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Rhetoric Philosophy and Shapiro’s Criticism on the Dworkin’s Work Essay



In the following essay, the first part will compare and contrast, the rhetoric of legal philosophy as described and exemplified by legality and normative jurisprudence. The answers will focus on the double meaning of rhetoric philosophy, audience common ground, topics, methods, and the intended effects.

The second part of the essay will examine the work of Scott Shapiro and Robin West in their critique of Dworkin’s best light analysis. This part will also examine the similarities of their arguments on how Shapiro would frame West’s arguments in terms of roles and trust management.

Part One. It is imperative for one to understand the distinction between legality and normative jurisprudence. Legality in nonprofessional’s language is the strict observance of laws in an inflexible way. It is following the rule of the law especially the natural law strictly without considering the circumstances that may need flexibility and different set of actions.

The normative jurisprudence on the other hand is of the argument that laws are for the purposes of containing the society and they are prone to change depending with the time and the circumstances.

This is because the laws in place are for the common good of human beings in positioning members of the society for success in their daily operations. The following points exemplify the differences and the similarities of various views as explained by different scholars.

Double Meaning of Rhetoric Philosophy. The rhetoric is an art of persuasion and its use in philosophical arguments is imperative in shaping discourse in the society. The rhetoric is imperative in the legal and normative jurisprudence as it gives the society information on the best manner of jurisprudence to apply in their governance and in legal judgments.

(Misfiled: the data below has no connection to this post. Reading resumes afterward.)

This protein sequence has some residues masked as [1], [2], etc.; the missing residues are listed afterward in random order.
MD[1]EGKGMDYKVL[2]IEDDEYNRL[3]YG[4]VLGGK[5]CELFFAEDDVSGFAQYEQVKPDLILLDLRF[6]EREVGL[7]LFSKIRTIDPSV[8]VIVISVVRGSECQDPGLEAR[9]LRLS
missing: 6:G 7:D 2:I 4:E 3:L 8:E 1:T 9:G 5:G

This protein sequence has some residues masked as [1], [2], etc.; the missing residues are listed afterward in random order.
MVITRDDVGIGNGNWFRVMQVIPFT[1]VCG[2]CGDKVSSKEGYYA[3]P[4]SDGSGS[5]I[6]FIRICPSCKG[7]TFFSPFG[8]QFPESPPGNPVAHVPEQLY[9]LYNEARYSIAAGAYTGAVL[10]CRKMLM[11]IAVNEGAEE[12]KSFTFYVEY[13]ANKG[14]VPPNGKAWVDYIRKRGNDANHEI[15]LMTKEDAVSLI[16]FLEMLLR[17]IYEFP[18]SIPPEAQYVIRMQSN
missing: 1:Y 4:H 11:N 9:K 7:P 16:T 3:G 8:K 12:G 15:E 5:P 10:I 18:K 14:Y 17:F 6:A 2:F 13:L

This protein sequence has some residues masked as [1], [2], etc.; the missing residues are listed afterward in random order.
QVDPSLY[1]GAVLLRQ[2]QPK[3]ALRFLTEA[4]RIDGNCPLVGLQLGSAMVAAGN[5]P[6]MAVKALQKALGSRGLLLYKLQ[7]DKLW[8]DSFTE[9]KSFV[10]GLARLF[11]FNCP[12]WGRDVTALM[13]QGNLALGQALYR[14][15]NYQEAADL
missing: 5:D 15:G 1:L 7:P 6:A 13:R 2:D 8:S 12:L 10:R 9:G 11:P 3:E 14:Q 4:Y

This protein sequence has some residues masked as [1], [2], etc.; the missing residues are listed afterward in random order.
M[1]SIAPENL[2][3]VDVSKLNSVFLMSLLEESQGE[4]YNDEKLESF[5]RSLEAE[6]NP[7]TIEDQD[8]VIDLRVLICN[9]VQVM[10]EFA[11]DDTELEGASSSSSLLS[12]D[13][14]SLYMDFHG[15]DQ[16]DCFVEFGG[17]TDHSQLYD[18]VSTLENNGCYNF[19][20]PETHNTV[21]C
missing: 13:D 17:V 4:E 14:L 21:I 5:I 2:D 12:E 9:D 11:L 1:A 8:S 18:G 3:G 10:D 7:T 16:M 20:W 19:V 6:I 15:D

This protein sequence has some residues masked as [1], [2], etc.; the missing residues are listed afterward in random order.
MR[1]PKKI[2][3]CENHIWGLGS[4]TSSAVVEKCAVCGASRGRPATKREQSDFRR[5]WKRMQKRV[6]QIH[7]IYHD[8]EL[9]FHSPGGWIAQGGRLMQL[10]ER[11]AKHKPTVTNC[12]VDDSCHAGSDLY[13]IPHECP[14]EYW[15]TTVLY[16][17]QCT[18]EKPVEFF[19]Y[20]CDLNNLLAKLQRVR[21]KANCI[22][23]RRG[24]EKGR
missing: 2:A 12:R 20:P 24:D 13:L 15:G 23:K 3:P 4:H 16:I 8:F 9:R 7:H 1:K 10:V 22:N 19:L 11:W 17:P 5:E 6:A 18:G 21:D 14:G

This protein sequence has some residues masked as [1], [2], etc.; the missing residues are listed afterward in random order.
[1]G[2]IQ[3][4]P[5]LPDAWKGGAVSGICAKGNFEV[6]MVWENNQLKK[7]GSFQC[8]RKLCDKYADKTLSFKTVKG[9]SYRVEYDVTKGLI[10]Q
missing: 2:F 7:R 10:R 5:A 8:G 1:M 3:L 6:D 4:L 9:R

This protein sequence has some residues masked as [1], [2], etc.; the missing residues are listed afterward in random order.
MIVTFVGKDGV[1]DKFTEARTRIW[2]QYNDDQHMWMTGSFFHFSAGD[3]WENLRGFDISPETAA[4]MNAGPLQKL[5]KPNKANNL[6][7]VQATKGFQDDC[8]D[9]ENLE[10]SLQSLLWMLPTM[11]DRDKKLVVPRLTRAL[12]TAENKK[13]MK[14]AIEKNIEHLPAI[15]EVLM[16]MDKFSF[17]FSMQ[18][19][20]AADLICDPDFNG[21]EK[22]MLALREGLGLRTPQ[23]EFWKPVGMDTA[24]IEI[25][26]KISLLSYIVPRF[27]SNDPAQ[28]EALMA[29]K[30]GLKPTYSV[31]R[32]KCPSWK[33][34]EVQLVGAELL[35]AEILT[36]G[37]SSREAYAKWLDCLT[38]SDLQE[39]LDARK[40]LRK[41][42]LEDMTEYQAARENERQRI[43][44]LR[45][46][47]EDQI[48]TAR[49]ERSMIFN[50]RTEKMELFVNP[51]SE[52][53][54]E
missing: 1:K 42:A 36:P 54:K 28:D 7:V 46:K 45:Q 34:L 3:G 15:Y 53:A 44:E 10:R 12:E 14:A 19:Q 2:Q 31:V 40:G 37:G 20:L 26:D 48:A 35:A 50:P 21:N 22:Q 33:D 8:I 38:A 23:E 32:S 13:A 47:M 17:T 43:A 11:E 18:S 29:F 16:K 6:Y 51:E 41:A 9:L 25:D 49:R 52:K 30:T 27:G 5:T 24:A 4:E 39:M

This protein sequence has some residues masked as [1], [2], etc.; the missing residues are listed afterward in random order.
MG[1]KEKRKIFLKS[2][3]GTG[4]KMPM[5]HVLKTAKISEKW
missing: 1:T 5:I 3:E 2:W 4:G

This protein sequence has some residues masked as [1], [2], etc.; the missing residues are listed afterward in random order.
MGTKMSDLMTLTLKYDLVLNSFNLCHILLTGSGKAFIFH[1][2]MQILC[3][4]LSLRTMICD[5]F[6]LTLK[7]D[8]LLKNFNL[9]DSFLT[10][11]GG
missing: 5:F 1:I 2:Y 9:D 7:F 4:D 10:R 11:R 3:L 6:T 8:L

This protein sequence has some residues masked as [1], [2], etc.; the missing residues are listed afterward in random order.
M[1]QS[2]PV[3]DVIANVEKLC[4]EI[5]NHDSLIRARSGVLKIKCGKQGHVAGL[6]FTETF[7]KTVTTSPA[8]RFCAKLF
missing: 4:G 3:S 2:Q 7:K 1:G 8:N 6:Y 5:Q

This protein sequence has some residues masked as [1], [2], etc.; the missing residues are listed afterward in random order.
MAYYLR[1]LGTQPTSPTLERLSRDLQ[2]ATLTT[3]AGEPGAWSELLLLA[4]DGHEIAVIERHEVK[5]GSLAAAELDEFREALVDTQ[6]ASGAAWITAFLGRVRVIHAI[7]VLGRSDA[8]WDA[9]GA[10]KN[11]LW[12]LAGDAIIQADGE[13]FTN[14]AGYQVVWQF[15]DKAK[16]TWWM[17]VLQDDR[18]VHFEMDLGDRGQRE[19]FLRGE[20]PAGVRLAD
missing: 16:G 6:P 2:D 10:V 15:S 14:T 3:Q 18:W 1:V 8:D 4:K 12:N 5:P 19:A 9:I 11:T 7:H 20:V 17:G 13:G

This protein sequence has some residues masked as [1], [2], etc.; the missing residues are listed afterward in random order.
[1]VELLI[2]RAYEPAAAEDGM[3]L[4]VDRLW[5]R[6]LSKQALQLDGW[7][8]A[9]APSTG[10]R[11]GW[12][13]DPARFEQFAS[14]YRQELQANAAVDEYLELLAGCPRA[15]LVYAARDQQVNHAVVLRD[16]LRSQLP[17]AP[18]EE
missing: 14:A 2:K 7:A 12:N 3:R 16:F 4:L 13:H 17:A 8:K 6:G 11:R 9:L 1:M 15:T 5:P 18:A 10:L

The rhetoric as part of the jurisprudence provides the arguments and the various opinions, which are important in representing the various parts of the society. The legal rhetoric expressed by different legal scholars from the Thomistic school of law have always supported the legalistic jurisprudence arguing that laws are set for the common good and that the laws set by the society need alignment with the divine laws.

Legality jurisprudence is of the argument that stands for the need and the necessity of incorporating the divine laws as part of the society. The rhetorical persuasions permeated through the religious discourse have provided the opportunity for legalistic proponents to exert their influence in the society.

This has seen the incorporation of the Judeo Christian aspects in the modern legal law. The legalistic rhetoric persuades the importance of having those laws as part of the society.

On the other hand, the normative jurisprudence rhetoric leans towards attainment of hegemony between those who believe in legalism and those who support independence. The normative rhetoric persuades the society to view that laws are flexible and they only help people not to go to the extremes.

They argue that laws inconsistent with the common good are also inconsistent with natural justice whether divine or human. The liberal rhetoric advocated by the liberal lawyers is that the unjust law is not a law at all. Legislation of laws intends to avail justice to all human beings and failure of law to meet the criterion makes it inconsistent.